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# Latex Pagebreaks

Besides the tricks talked about in the latex manual about pagebreaks and linebreaks, the following can be useful.

A useful TeX command that can be used in LaTeX but is not mentioned in the LaTeX manual is \looseness.

\looseness+1 This is the start of a paragraph ....
tells latex/tex that is the paragraph can be made to take up one more line let it do so. This is useful for filling up an underfull page or forcing a line on to the next page (in cases where a singleton line already exists on the next page and looks bad).
\looseness-1 This is the start of a paragraph ....
Does the opposite. Latex/Tex will try to make the paragraph take up one less line.

You can sometimes go back several pages and increase or decrease several paragraphs by one line to ensure a page looks nice.

## General rules

The TeXbook is the major source for information on the pagebreaking algorithm unfortunately the algorithm is fairly complicated. In general page breaking is done by balancing the need to avoid widows and orphans, avoiding overfull pages, and avoiding underfull pages. It can do this by manipulating the glue (elastic space that can be found around figures, section heads, etc) and choosing where to break paragraphs.

The tools the user can use for affecting pagebreaking are

\pagebreak[]
use to start a new page at the end of the current line. Without arguments if forces a page break. With arguments of 0,1,2,3, or 4 it suggests that this is a good place to break. 4 being equivalent to no argument and forcing the break. No extra space is put at the end of the page.
\nopagebreak
similar to \pagebreak except it prevents a pagebreak at the end of the current line. I rarely use it.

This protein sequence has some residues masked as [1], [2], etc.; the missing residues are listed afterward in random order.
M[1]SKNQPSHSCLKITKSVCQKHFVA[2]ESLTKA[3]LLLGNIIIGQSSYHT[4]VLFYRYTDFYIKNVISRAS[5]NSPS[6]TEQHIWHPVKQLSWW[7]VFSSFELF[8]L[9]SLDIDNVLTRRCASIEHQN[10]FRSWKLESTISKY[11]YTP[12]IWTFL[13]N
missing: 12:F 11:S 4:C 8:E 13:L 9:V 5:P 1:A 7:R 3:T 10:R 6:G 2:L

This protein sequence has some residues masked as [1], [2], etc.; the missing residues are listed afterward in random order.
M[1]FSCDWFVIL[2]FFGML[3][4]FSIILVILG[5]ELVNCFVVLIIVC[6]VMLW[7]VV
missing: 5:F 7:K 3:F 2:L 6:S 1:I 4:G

\samepage
pretty much as the latex manual says. I rarely use it.
\newpage
forces a break at the point and puts in space as needed at the end of the page.
\clearpage
similar to \newpage but figures are also printed
\cleardoublepage
similar to \clearpage but will force another page if needed so the next page with print is odd numbered.
Underfull \hboxes are the most common error for pages that don't fit exactly. Unless they look bad many people ignore them. You can try putting in some more elastic space. I confess I tend to use the tex commands for stretchable space (\vskip and \hskip) instead of the latex commands. The format is
\vskip 10pt plus 2pt minus 3pt
which says 10pts is best but tex/latex can go as high as 12pts or as low as 7pts without complaint. The default \parskip in 10pt article style is 0pt plus 1pt. The little stretch stops many underfull hbox errors.

Don't forget the option of floating large diagrams by using the figure or table environment. If you don't use \caption argument within the figure, it won't be labelled which can be useful.

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Emma Pease